Thyssen-Bornemisza Art Contemporary presents the sixth edition of EPHEMEROPTERÆ, its annual spoken-word performance series. Taking place from June to September 2017 at TBA21–Augarten, it comprises 11 evenings with invited scientists, artists, musicians, curators, authors, and thinkers.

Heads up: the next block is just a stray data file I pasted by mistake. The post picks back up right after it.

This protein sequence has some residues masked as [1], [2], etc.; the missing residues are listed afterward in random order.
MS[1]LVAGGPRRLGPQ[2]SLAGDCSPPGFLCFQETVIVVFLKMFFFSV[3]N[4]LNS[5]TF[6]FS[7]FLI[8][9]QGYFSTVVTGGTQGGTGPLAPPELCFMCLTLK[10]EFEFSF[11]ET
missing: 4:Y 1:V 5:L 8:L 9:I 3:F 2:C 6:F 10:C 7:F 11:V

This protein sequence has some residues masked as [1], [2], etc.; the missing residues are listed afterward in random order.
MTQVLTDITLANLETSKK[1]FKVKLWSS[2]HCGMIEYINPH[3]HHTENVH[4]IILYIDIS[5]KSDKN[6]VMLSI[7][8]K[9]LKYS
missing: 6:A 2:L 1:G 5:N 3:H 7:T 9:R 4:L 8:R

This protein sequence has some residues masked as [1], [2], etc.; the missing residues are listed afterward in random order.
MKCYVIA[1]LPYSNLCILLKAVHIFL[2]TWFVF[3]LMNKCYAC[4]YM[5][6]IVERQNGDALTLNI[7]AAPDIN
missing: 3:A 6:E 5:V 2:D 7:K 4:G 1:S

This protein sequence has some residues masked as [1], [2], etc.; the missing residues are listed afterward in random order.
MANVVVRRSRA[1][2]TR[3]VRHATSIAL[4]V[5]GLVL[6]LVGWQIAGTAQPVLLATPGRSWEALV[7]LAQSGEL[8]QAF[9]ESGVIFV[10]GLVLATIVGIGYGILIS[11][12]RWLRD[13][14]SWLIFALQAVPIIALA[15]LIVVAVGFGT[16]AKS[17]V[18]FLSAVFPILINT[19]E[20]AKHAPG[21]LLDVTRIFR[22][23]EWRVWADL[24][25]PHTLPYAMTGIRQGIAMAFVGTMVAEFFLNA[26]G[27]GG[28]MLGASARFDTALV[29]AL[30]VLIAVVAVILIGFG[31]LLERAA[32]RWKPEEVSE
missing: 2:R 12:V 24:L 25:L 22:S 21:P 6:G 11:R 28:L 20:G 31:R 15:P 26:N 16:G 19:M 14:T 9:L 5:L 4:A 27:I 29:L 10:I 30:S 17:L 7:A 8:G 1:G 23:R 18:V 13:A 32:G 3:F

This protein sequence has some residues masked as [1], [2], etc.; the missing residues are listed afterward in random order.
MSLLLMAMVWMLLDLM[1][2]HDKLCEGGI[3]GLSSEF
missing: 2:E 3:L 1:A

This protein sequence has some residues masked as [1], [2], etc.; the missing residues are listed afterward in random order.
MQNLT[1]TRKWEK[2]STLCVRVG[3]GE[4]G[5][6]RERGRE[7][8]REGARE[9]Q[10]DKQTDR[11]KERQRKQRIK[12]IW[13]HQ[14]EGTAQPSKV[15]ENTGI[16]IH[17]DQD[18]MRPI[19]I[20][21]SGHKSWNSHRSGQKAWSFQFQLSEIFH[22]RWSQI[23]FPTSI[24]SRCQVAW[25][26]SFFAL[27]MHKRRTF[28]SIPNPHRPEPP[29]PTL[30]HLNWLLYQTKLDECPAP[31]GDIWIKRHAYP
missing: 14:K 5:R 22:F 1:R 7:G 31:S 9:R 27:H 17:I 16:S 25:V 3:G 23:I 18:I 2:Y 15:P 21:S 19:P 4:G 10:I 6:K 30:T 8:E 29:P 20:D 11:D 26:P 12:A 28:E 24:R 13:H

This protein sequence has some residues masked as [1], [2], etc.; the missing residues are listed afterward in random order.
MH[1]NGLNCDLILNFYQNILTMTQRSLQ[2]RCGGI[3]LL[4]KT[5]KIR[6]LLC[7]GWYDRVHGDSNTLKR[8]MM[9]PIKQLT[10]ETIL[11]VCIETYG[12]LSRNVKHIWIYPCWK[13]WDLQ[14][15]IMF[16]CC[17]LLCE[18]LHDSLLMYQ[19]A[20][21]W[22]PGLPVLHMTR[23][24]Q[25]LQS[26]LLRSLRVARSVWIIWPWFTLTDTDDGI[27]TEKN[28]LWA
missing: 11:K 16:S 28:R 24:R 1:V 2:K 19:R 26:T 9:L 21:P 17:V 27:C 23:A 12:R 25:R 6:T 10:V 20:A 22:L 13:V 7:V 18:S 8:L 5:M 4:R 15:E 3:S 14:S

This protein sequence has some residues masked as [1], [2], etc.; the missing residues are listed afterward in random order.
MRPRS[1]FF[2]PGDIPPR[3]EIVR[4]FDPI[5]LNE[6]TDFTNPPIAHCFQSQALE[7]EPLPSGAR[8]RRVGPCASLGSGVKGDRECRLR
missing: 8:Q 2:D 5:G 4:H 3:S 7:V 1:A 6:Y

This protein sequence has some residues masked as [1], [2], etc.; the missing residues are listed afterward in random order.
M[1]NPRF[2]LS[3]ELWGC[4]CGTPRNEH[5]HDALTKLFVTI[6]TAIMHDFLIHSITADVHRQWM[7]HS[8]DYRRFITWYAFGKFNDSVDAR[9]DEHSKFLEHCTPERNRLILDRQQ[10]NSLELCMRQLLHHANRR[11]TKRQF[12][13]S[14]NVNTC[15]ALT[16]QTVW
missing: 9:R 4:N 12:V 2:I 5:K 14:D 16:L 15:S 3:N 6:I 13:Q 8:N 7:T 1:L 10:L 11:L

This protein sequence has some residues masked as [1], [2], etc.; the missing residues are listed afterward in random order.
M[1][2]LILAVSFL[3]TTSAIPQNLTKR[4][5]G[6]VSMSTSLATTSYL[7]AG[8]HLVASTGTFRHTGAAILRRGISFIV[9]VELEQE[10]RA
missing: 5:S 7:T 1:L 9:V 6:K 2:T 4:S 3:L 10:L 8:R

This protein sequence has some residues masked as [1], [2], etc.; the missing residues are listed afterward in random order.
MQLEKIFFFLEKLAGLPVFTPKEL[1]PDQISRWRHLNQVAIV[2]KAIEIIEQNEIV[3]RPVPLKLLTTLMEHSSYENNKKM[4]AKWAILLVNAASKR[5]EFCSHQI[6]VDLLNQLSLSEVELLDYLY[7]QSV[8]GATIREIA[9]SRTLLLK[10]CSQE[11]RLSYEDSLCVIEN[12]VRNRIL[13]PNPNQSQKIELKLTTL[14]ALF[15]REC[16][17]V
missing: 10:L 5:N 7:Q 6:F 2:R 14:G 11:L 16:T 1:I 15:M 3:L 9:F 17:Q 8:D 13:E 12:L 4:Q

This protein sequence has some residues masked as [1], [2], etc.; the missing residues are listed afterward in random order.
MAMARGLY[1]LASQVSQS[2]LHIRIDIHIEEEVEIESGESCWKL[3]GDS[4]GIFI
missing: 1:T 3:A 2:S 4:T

In “Form and the Basis of Value,” Warwick Fox tries to answer the question “what is valuable, and why?”; philosophers have argued that value ultimately resides in the possession of certain kinds of powers or capacities, such as rationality (traditionally restricted to humans), or, more recently, sentience (i.e., the capacity to feel, which also includes many nonhuman animals), being alive (which includes animals as well as plants), or the capacity to maintain some kind of holistic integrity (which arguably also includes ecosystems and, more generally, the ecosphere or biosphere). Other things have then been considered to be valuable only in the secondary or derivative sense that they satisfy, are useful to, or in some other way further the ends of whatever class of entities has been deemed to be intrinsically valuable. In contrast to these approaches, Fox advances the idea that the basis of value actually consists in a certain form of organization (or structure). Of the three most basic forms of organization (“fixed cohesion,” “responsive cohesion,” and “discohesion”), one of these (responsive cohesion) can be shown to lie at the basis of the most valuable examples of their kind in whatever domain of interest we care to consider. Since everything is organized in one way or another, it follows that these ideas have an extremely wide range of applicability.